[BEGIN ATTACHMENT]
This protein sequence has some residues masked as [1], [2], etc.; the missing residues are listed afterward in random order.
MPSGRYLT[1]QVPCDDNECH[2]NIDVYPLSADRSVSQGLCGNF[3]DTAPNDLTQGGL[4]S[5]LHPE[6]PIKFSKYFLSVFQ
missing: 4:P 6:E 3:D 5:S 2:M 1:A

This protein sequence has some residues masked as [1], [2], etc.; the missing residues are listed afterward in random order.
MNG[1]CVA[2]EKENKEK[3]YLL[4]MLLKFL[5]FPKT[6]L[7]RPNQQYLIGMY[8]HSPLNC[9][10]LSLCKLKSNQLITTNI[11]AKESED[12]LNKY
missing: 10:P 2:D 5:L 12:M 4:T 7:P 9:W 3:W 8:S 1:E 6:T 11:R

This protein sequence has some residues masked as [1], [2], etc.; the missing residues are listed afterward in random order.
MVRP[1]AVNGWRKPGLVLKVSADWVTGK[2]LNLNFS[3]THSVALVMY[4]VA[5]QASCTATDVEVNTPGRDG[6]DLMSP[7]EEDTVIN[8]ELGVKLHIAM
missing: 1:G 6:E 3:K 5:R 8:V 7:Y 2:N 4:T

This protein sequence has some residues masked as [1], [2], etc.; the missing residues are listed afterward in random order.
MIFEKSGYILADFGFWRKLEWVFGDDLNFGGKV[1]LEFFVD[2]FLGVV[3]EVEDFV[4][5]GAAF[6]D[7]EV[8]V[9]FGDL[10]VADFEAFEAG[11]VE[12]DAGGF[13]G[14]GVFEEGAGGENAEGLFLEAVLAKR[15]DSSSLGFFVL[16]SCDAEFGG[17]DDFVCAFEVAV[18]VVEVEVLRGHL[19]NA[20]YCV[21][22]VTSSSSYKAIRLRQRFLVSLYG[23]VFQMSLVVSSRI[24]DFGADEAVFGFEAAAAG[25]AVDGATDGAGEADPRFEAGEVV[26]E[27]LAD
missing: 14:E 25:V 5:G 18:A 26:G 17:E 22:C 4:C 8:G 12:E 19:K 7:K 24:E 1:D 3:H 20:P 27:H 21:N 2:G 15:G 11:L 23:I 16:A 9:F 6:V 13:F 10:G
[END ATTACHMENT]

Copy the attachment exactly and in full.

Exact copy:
This protein sequence has some residues masked as [1], [2], etc.; the missing residues are listed afterward in random order.
MPSGRYLT[1]QVPCDDNECH[2]NIDVYPLSADRSVSQGLCGNF[3]DTAPNDLTQGGL[4]S[5]LHPE[6]PIKFSKYFLSVFQ
missing: 4:P 6:E 3:D 5:S 2:M 1:A

This protein sequence has some residues masked as [1], [2], etc.; the missing residues are listed afterward in random order.
MNG[1]CVA[2]EKENKEK[3]YLL[4]MLLKFL[5]FPKT[6]L[7]RPNQQYLIGMY[8]HSPLNC[9][10]LSLCKLKSNQLITTNI[11]AKESED[12]LNKY
missing: 10:P 2:D 5:L 12:M 4:T 7:P 9:W 3:W 8:S 1:E 6:T 11:R

This protein sequence has some residues masked as [1], [2], etc.; the missing residues are listed afterward in random order.
MVRP[1]AVNGWRKPGLVLKVSADWVTGK[2]LNLNFS[3]THSVALVMY[4]VA[5]QASCTATDVEVNTPGRDG[6]DLMSP[7]EEDTVIN[8]ELGVKLHIAM
missing: 1:G 6:E 3:K 5:R 8:V 7:Y 2:N 4:T

This protein sequence has some residues masked as [1], [2], etc.; the missing residues are listed afterward in random order.
MIFEKSGYILADFGFWRKLEWVFGDDLNFGGKV[1]LEFFVD[2]FLGVV[3]EVEDFV[4][5]GAAF[6]D[7]EV[8]V[9]FGDL[10]VADFEAFEAG[11]VE[12]DAGGF[13]G[14]GVFEEGAGGENAEGLFLEAVLAKR[15]DSSSLGFFVL[16]SCDAEFGG[17]DDFVCAFEVAV[18]VVEVEVLRGHL[19]NA[20]YCV[21][22]VTSSSSYKAIRLRQRFLVSLYG[23]VFQMSLVVSSRI[24]DFGADEAVFGFEAAAAG[25]AVDGATDGAGEADPRFEAGEVV[26]E[27]LAD
missing: 14:E 25:V 5:G 18:A 26:G 17:E 22:C 4:C 8:G 12:E 19:K 7:K 24:E 1:D 3:H 20:P 27:H 21:N 2:G 15:G 11:L 23:I 16:A 9:F 6:V 13:F 10:G